ating PBA from MCA [2,3,14,18]. In this study, we 
analyzed the role of a panel of six IHC stains in differen- 
tiating PBA from MCA. We also attempted to detect 
any difference in underlying chromosomal abnormality 
by FISH using UroVysion probe set. 

Materials and methods 

The Institutional Review Board of University of 
Pittsburgh approved this study. Twenty- four cases of 
bladder adenocarcinomas diagnosed and treated at Uni- 
versity of Pittsburgh Medical Center between 1999 and 
2010 were identified which included 12 cases each of 
PBA and MCA. We also included 5 cases each of 
urothelial carcinoma (UC) and colonic adenocarcinoma 

Table 1 Details of immunohistochemical panel 

Antibody Type 
Cytokeratin 7 Rabbit-Monoclonal 



(CA) as controls in this study. Formalin-fixed, paraffin 
embedded tissue blocks along with hematoxylin and 
eosin (H&E) stained slides were retrieved from the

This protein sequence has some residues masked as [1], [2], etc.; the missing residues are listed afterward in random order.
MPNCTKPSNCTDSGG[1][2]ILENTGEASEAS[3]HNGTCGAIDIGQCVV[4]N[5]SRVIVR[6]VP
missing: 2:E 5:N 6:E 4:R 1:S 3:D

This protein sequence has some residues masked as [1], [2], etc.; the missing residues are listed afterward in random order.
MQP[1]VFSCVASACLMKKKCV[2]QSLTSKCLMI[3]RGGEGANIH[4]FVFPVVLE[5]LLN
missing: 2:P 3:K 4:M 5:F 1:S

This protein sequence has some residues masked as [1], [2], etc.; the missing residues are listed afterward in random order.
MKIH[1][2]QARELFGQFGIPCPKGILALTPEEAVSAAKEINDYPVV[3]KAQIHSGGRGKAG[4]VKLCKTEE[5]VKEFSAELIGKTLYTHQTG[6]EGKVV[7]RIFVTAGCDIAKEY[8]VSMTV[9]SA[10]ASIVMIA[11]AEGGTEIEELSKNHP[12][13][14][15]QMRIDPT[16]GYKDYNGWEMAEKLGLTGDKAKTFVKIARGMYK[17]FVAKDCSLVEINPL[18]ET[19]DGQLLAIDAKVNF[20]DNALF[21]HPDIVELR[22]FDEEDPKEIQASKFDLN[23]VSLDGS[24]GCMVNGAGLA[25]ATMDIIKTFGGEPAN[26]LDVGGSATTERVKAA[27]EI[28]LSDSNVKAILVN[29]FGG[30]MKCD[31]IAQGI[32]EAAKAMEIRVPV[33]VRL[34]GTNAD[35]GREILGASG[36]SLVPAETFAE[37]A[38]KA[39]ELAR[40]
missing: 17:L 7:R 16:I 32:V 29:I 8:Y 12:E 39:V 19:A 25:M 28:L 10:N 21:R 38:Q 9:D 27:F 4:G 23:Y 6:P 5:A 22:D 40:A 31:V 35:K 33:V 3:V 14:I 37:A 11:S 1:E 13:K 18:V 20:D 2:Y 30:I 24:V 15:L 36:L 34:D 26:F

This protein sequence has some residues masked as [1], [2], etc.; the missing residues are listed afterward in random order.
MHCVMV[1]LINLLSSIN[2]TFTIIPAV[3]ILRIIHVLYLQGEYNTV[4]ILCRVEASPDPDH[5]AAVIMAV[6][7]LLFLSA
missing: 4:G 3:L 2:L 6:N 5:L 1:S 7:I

archives. The pathologists, in order to confirm the diag- 
nosis and exclude urothelial carcinoma with focal glan- 
dular differentiation, reviewed the slides independently. 
Cystoscopic, colonoscopic and radiological findings were 
reviewed to confirm the origin, location and stage of the 
tumor. 

A panel of immunohistochemical stains was performed 
on formalin-fixed, paraffin embedded, unstained sections 
from each case (Table 1). Briefly, sections were cut at 
5\i and mounted on Superfrost Plus slides and dried. 
Sections were deparaffinized and hydrated to deionized 
water. Heat induced epitope retrieval using Citrate buffer 
(pH 6, DAKO, Carpinteria, CA) was performed followed 
by endogenous Peroxidase quenching using 3% Hydrogen 
peroxide (Fisher Scientific, Houston, TX) and blocking 
(CAS, Invitrogen, Carlsbad, CA) for 10 minutes. Slides 
were incubated with primary antibody for 30-45 minutes, 
secondary antibody (Mach 2 Mouse HRP, Biocare, 
Concord, CA) for 30 minutes and substrate chromogen 
(DAKO, Carpinteria, CA) for 5 minutes. Slides were